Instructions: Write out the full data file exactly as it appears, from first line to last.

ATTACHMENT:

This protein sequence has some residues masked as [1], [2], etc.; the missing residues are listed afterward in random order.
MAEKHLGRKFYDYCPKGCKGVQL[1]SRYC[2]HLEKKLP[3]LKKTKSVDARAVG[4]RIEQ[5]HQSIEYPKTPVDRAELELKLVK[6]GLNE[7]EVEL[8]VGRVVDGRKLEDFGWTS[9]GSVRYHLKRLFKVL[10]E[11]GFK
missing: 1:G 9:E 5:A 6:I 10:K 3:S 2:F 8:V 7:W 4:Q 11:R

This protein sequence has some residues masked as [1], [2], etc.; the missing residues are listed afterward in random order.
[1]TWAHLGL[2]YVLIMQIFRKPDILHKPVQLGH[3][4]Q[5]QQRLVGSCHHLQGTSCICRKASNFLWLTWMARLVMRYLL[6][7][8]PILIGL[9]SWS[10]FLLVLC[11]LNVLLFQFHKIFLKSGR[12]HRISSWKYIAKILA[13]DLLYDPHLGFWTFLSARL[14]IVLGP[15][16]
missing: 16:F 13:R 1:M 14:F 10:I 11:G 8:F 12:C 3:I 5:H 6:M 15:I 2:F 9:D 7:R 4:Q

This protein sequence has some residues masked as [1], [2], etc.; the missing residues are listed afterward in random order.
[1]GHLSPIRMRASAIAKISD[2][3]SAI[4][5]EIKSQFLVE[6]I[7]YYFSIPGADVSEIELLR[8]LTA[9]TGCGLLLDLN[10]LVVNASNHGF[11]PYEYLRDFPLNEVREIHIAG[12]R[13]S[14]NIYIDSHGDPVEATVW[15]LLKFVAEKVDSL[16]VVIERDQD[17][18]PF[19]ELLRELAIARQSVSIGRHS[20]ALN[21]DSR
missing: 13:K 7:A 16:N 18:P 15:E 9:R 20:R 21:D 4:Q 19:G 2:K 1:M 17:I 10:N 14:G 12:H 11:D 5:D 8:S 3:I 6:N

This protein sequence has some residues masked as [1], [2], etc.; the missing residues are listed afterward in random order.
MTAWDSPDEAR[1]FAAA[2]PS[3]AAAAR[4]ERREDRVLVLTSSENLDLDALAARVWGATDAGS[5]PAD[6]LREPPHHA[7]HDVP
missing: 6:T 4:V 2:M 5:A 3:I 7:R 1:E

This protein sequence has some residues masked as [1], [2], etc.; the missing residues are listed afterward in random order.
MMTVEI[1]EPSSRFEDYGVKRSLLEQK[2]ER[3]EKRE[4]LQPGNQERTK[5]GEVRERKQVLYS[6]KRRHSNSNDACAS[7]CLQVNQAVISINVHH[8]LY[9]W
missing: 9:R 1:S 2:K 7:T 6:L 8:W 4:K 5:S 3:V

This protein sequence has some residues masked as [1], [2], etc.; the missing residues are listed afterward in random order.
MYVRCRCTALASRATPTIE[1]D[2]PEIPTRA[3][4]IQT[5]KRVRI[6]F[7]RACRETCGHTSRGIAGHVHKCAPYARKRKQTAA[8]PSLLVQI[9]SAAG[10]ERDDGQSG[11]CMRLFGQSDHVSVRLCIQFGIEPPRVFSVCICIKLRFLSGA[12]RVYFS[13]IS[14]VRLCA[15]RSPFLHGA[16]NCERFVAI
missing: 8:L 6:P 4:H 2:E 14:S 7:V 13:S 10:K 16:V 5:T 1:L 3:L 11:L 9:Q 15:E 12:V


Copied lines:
This protein sequence has some residues masked as [1], [2], etc.; the missing residues are listed afterward in random order.
MAEKHLGRKFYDYCPKGCKGVQL[1]SRYC[2]HLEKKLP[3]LKKTKSVDARAVG[4]RIEQ[5]HQSIEYPKTPVDRAELELKLVK[6]GLNE[7]EVEL[8]VGRVVDGRKLEDFGWTS[9]GSVRYHLKRLFKVL[10]E[11]GFK
missing: 1:G 9:E 5:A 6:I 10:K 3:S 2:F 8:V 7:W 4:Q 11:R

This protein sequence has some residues masked as [1], [2], etc.; the missing residues are listed afterward in random order.
[1]TWAHLGL[2]YVLIMQIFRKPDILHKPVQLGH[3][4]Q[5]QQRLVGSCHHLQGTSCICRKASNFLWLTWMARLVMRYLL[6][7][8]PILIGL[9]SWS[10]FLLVLC[11]LNVLLFQFHKIFLKSGR[12]HRISSWKYIAKILA[13]DLLYDPHLGFWTFLSARL[14]IVLGP[15][16]
missing: 16:F 13:R 1:M 14:F 10:I 11:G 8:F 12:C 3:I 5:H 6:M 15:I 2:F 9:D 7:R 4:Q

This protein sequence has some residues masked as [1], [2], etc.; the missing residues are listed afterward in random order.
[1]GHLSPIRMRASAIAKISD[2][3]SAI[4][5]EIKSQFLVE[6]I[7]YYFSIPGADVSEIELLR[8]LTA[9]TGCGLLLDLN[10]LVVNASNHGF[11]PYEYLRDFPLNEVREIHIAG[12]R[13]S[14]NIYIDSHGDPVEATVW[15]LLKFVAEKVDSL[16]VVIERDQD[17][18]PF[19]ELLRELAIARQSVSIGRHS[20]ALN[21]DSR
missing: 13:K 7:A 16:N 18:P 15:E 9:R 20:R 21:D 4:Q 19:G 2:K 1:M 17:I 10:N 14:G 12:H 11:D 5:D 8:S 3:I 6:N

This protein sequence has some residues masked as [1], [2], etc.; the missing residues are listed afterward in random order.
MTAWDSPDEAR[1]FAAA[2]PS[3]AAAAR[4]ERREDRVLVLTSSENLDLDALAARVWGATDAGS[5]PAD[6]LREPPHHA[7]HDVP
missing: 6:T 4:V 2:M 5:A 3:I 7:R 1:E

This protein sequence has some residues masked as [1], [2], etc.; the missing residues are listed afterward in random order.
MMTVEI[1]EPSSRFEDYGVKRSLLEQK[2]ER[3]EKRE[4]LQPGNQERTK[5]GEVRERKQVLYS[6]KRRHSNSNDACAS[7]CLQVNQAVISINVHH[8]LY[9]W
missing: 9:R 1:S 2:K 7:T 6:L 8:W 4:K 5:S 3:V

This protein sequence has some residues masked as [1], [2], etc.; the missing residues are listed afterward in random order.
MYVRCRCTALASRATPTIE[1]D[2]PEIPTRA[3][4]IQT[5]KRVRI[6]F[7]RACRETCGHTSRGIAGHVHKCAPYARKRKQTAA[8]PSLLVQI[9]SAAG[10]ERDDGQSG[11]CMRLFGQSDHVSVRLCIQFGIEPPRVFSVCICIKLRFLSGA[12]RVYFS[13]IS[14]VRLCA[15]RSPFLHGA[16]NCERFVAI
missing: 8:L 6:P 4:H 2:E 14:S 7:V 13:S 10:K 16:V 5:T 1:L 3:L 11:L 9:Q 15:E 12:V